useless dejection; but so sanctify my affliction, O Lord, that I may be converted, and healed ; and that, by the help of thy Holy Spirit, I may obtain everlasting life through Jesus Christ our Lord.

“ And, O Lord, so far as it may be lawful, I commend unto thy fatherly goodness my father, brother, wife, and mother, beseeching thee to make them happy for Jesus Christ's sake. Amen."


“ O Lord, who wouldst that all men should be saved, and who knowest that without thy grace we can do nothing acceptable to thee, have mercy upon me. Enable me to break the chains of my sins, to reject sensuality in thought, and to overcome and suppress vain scruples; and to use such diligence in lawful employment as may enable me to support myself and do good to others. O Lord, forgive me the time lost in idleness ; pardon the sins which I have committed, and grant that I may redeem the time misspent, and be reconciled to thee by true repentance, that I may live and die in peace, and be received to everlasting happiness. Take not from me, O Lord, thy Holy Spirit, but let me have support and comfort for Jesus Christ's sake. Amen.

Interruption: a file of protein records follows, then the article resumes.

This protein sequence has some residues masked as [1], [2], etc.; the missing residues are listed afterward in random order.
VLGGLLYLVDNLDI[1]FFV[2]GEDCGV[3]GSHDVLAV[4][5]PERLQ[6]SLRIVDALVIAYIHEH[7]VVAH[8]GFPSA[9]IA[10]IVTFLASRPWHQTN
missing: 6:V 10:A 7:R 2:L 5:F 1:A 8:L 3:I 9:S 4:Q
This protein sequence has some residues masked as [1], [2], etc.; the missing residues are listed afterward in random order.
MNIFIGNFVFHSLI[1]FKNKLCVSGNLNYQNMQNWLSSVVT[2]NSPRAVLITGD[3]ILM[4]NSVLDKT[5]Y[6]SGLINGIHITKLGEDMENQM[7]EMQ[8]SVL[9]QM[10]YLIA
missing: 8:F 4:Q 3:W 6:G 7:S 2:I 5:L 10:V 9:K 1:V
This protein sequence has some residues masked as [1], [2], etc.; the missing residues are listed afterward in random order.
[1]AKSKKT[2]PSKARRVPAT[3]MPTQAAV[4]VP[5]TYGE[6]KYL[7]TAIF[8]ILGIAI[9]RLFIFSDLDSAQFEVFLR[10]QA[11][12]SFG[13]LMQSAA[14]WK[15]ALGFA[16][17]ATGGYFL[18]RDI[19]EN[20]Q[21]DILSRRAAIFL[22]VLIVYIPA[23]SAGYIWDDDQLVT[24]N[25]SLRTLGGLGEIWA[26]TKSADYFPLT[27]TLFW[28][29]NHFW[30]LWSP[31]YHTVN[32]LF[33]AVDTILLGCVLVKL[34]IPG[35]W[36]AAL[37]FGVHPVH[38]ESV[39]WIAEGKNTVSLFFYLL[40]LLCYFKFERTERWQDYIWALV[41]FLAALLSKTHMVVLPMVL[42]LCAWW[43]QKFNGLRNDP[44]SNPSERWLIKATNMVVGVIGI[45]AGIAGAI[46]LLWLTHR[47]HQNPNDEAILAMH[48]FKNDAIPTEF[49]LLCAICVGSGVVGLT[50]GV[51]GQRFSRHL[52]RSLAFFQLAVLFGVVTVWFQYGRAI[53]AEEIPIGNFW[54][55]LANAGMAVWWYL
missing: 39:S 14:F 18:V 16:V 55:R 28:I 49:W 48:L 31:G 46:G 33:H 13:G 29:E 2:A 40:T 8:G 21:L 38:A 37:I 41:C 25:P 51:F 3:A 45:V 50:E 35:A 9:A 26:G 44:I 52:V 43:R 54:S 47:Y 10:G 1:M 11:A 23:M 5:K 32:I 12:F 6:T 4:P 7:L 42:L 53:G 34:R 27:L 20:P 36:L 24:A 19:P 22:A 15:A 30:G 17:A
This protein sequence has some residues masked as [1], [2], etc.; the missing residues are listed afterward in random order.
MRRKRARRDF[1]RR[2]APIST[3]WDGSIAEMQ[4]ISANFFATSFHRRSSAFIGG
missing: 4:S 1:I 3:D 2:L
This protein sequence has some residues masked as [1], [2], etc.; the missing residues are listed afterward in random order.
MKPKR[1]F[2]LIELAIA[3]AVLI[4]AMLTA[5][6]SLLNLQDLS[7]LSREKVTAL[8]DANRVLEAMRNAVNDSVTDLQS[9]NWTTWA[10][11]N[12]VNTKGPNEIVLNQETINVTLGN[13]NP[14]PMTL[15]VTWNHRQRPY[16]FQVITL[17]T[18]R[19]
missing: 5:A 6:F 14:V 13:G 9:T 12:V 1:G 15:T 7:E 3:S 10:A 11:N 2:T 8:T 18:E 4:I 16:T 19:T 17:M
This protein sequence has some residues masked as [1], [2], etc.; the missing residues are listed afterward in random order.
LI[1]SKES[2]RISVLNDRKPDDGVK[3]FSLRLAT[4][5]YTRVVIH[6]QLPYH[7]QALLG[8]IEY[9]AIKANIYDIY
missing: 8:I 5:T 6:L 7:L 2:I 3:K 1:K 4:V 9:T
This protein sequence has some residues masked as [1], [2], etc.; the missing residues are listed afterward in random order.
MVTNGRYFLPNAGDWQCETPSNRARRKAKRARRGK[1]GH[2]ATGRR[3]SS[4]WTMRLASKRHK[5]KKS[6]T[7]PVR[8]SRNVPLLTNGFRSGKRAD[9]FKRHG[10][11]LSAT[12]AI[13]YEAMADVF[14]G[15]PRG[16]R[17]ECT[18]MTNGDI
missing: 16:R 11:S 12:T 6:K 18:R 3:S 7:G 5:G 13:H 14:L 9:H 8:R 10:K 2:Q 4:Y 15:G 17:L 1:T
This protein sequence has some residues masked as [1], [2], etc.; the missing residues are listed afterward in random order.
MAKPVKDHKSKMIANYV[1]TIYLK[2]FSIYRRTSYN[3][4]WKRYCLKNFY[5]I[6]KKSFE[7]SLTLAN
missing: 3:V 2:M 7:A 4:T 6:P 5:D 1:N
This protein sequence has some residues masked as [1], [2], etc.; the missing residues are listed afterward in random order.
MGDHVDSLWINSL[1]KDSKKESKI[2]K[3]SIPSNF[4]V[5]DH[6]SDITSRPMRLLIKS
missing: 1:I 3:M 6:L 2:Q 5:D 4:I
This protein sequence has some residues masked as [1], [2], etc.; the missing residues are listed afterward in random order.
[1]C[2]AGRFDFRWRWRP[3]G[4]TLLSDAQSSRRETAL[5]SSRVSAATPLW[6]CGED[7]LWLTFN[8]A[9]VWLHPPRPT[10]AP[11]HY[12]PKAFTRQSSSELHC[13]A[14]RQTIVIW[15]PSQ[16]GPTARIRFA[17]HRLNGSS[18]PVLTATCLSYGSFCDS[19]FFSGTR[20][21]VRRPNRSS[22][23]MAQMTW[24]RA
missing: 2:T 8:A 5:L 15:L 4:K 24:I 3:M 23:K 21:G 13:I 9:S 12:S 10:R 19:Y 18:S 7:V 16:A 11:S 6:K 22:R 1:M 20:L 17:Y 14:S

" Transc. June 26. 1768. Of this prayer there is no date, nor can I conjecture when it was composed.”

(1) (From Alexander Chalmers's Historical and Biographical Preface to The Rambler : British Essayists, vol. xvii.]